Tumors often co-exist with T cells that recognize somatically mutated peptides presented by cancer cells on major histocompatibility complex I (MHC-I). However, it is unknown why the immune system fails to eliminate immune-recognizable neoplasms before they manifest as frank disease. To understand the determinants of MHC-I peptide immunogenicity in nascent tumors, we tested the ability of thousands of MHC-I ligands to cause tumor subclone rejection in immunocompetent mice by use of a new 'PresentER' antigen presentation platform. Surprisingly, we show that immunogenic tumor antigens do not lead to immune-mediated cell rejection when the fraction of cells bearing each antigen ('clonal fraction') is low. Moreover, the clonal fraction necessary to lead to rejection of immunogenic tumor subclones depends on the antigen. These data indicate that tumor neoantigen heterogeneity has an underappreciated impact on immune elimination of cancer cells and has implications for the design of immunotherapeutics such as cancer vaccines.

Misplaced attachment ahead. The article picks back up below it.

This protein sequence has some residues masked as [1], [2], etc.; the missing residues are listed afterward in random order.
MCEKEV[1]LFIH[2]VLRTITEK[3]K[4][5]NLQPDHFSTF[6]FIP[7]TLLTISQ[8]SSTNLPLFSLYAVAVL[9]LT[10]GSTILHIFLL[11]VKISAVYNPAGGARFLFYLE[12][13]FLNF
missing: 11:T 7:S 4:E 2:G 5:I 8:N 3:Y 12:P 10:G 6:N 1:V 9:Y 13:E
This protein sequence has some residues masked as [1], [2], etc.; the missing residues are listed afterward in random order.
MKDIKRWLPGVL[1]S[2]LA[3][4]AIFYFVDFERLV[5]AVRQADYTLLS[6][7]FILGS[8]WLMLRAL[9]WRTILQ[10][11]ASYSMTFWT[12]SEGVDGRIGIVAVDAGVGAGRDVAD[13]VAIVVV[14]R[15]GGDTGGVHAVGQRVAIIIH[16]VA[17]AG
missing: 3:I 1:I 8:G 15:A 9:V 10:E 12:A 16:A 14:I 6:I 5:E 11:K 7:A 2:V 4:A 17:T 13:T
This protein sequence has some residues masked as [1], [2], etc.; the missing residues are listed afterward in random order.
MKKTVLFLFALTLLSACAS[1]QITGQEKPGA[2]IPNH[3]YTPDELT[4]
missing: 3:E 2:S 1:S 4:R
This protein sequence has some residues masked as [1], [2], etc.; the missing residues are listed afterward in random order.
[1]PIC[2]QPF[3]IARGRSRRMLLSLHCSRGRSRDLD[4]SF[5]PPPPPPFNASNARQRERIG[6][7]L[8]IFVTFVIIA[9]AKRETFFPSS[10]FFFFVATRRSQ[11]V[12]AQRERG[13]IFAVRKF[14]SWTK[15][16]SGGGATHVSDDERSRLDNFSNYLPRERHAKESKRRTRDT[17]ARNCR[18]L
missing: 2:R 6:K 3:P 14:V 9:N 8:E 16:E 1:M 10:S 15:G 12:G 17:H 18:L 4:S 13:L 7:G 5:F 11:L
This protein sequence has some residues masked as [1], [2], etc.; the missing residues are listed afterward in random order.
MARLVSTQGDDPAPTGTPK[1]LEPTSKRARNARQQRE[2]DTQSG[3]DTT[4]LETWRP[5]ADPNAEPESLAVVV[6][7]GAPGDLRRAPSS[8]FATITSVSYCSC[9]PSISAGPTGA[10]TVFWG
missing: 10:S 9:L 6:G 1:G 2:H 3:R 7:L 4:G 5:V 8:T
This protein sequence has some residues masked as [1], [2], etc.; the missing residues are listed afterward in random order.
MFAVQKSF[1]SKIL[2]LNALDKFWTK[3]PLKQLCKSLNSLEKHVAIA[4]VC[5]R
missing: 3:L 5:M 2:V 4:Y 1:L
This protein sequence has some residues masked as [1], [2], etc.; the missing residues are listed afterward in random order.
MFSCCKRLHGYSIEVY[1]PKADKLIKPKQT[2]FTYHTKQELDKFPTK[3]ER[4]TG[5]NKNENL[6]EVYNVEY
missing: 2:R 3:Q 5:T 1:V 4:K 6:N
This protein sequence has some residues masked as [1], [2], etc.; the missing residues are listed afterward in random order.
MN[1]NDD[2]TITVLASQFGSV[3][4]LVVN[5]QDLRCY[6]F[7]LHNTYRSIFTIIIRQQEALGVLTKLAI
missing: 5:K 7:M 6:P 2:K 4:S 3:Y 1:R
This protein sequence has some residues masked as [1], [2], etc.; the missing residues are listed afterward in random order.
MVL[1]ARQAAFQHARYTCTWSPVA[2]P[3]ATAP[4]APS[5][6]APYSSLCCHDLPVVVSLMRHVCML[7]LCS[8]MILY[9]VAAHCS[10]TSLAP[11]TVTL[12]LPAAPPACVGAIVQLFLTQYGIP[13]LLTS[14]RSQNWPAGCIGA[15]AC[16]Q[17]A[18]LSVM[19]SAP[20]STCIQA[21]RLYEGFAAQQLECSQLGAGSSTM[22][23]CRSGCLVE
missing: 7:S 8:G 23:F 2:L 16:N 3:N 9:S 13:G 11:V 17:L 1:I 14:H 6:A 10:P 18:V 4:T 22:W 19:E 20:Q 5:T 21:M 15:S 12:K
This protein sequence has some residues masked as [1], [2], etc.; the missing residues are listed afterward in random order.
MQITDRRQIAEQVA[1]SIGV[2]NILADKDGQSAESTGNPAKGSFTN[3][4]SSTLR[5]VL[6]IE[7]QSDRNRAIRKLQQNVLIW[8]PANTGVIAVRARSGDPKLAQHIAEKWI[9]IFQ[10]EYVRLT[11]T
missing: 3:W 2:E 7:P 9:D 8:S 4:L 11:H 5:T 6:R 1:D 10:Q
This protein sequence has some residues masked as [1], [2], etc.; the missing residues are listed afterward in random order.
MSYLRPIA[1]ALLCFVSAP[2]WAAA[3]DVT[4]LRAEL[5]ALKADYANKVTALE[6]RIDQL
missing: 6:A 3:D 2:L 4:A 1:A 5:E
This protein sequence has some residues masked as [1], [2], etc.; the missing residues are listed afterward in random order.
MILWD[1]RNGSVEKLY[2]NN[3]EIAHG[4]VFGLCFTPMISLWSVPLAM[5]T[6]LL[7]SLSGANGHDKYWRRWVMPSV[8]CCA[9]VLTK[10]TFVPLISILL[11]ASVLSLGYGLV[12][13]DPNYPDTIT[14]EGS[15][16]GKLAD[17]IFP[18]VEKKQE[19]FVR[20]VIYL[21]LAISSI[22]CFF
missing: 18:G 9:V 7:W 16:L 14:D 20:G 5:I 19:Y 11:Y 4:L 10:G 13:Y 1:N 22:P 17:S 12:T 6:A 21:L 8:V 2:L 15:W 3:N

Keywords: cancer biology; cancer immunology; genetic heterogeneity; mouse; tumor antigens; tumor evolution; tumor resistance to immune response.
© 2018, Gejman et al.